It should never be assumed that exhibiting mental health symptoms is a sign of weakness. Many successful athletes, business professionals, and celebrities have overcome their issues with proper treatment. It can happen to anyone.
5. Mental Health is Only Connected to Genetics
Thinking that genetics is the sole cause of poor mental health is one reason many people don’t seek help or treatment for their condition.
Family history can play a role, but there are other, external stressors, such as past trauma, a sudden loss, or substance addiction that can lead to poor mental health in otherwise healthy people.
Knowing that other factors often contribute to depression or stress instead of just genetics can be encouraging for many to explore treatment options.
6. People Addicted to Drugs and Alcohol Have No Will Power
The notion that people battling addiction have no will power is not only false, it was debunked decades ago.
Like other illnesses, addiction is a chronic and relapsing mental health disease of the brain.
Very often, addiction has caused a chemical imbalance in the brain that makes it impossible for a person to change their behavior without addiction treatment.
Brain scans show that addiction changes the function and structure of the brain, which clearly rules out the possibility that will power has anything to do with it.
7. It Isn’t Possible to Recover From Mental Illness
Because many people think mental illness is not something a person can recover from, they don’t even try to get better or work on overcoming their issues.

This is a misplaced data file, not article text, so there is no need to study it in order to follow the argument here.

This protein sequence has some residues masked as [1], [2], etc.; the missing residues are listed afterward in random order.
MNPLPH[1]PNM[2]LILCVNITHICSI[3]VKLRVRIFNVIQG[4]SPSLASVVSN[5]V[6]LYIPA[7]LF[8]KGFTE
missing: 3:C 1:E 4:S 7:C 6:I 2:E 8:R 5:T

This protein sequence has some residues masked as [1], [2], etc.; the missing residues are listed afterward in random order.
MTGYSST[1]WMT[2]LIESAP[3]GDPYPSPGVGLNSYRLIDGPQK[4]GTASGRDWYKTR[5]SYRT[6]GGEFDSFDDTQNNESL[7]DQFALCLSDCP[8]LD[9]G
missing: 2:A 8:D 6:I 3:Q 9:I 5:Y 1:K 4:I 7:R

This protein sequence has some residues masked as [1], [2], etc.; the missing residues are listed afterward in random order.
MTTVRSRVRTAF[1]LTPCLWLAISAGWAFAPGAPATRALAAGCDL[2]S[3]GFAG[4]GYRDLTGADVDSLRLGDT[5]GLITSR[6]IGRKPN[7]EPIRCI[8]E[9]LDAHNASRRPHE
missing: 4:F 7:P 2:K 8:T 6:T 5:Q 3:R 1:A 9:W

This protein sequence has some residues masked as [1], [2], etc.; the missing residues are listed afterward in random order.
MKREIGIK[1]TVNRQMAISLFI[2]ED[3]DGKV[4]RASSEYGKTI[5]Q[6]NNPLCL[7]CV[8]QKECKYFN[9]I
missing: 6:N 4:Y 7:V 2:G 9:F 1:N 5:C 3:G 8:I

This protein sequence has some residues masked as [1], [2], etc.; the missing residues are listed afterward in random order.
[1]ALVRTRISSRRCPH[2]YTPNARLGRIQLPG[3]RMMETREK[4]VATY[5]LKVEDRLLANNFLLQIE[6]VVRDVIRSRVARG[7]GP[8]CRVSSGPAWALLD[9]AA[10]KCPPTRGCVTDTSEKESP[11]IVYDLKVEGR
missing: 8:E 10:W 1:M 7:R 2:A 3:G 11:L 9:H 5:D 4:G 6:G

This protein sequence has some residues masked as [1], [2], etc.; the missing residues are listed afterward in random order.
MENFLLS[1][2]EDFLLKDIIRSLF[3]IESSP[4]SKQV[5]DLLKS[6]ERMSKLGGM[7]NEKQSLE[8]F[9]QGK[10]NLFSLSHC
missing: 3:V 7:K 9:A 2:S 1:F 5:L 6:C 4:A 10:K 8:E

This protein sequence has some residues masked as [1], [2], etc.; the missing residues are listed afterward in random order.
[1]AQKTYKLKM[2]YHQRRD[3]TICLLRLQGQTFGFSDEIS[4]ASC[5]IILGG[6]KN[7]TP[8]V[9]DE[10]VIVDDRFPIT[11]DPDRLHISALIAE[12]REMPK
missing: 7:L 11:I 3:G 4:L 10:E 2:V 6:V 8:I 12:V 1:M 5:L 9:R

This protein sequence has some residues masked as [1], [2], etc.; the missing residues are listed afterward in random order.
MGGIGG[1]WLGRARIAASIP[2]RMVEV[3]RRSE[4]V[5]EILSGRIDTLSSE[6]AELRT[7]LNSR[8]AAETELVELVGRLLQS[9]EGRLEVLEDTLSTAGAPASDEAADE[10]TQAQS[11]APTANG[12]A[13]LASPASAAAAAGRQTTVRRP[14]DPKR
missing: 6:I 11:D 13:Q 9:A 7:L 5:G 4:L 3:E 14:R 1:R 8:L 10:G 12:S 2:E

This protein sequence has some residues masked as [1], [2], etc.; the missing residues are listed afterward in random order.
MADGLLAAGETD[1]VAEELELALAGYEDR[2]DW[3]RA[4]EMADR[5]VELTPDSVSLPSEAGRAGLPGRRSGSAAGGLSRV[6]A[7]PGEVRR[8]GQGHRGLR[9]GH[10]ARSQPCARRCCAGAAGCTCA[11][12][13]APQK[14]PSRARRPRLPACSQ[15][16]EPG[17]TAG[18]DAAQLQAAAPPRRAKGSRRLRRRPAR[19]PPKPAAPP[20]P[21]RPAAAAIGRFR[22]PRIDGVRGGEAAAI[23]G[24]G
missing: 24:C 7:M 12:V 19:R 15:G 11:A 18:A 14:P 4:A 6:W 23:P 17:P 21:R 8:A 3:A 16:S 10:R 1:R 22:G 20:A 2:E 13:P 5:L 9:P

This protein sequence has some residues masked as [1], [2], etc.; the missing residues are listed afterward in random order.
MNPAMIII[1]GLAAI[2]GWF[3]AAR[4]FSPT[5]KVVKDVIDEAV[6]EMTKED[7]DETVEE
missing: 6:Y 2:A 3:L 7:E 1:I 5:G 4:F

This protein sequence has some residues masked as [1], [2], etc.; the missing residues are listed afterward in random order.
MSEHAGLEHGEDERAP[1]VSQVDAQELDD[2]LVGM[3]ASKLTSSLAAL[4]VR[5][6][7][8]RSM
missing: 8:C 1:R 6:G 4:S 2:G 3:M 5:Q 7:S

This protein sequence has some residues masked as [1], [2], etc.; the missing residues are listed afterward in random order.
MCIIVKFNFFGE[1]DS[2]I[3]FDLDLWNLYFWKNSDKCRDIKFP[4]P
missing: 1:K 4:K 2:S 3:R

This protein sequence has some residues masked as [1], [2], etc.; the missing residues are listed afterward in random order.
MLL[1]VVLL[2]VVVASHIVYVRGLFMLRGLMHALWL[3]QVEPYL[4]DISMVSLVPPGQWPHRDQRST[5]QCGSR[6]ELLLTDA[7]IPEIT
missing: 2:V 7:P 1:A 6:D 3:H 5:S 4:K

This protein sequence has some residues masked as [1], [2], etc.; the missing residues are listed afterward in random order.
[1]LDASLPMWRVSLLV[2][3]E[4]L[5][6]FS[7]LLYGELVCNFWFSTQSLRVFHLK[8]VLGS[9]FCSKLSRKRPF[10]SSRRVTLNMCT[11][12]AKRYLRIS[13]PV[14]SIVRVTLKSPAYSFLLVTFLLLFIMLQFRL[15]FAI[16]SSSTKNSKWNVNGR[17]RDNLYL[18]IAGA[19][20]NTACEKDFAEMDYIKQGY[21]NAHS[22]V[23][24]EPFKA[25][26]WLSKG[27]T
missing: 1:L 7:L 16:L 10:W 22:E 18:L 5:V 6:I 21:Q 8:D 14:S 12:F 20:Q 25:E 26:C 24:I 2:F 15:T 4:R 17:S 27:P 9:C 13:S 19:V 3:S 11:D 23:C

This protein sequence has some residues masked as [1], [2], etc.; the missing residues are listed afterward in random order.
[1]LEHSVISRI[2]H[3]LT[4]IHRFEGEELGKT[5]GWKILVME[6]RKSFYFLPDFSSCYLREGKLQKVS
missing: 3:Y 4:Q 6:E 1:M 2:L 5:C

Nothing could be farther from the truth! There are more treatment options, better support, and improved strategies for treating mental disorders than ever before.
Many people that struggle with mental health are successful, productive members of their communities.
Numerous celebrities, as well as famous athletes and business people have gone public about their struggles and are living proof that it’s possible to not only recover from mental health disorders, but also to thrive in recovery.
Understanding the myths and facts about mental illness lessens the stigma associated with mental health conditions like post-traumatic stress disorder, depression, anxiety, addiction and other issues.
We all need to do our part to improve public awareness so that those suffering from the painful symptoms of mental health disorders are free to seek the help they deserve without any shame.
You might also be interested in:
Inspire Malibu is the premier Non 12 Step, drug, alcohol, and detox treatment center in Malibu California founded by triple board certified addiction specialist Dr. Akikur Mohammad. Our state-of-the-art treatment program combines the latest scientific research with proven, evidence-based therapies to address both alcohol and substance abuse successfully.
Inspire Malibu is Joint Commission (JCAHO) accredited , Legit Script Certified, and has been designated a Higher Level of Care from the Department of Health Care Services. We are also uniquely qualified to address dual diagnosis disorders.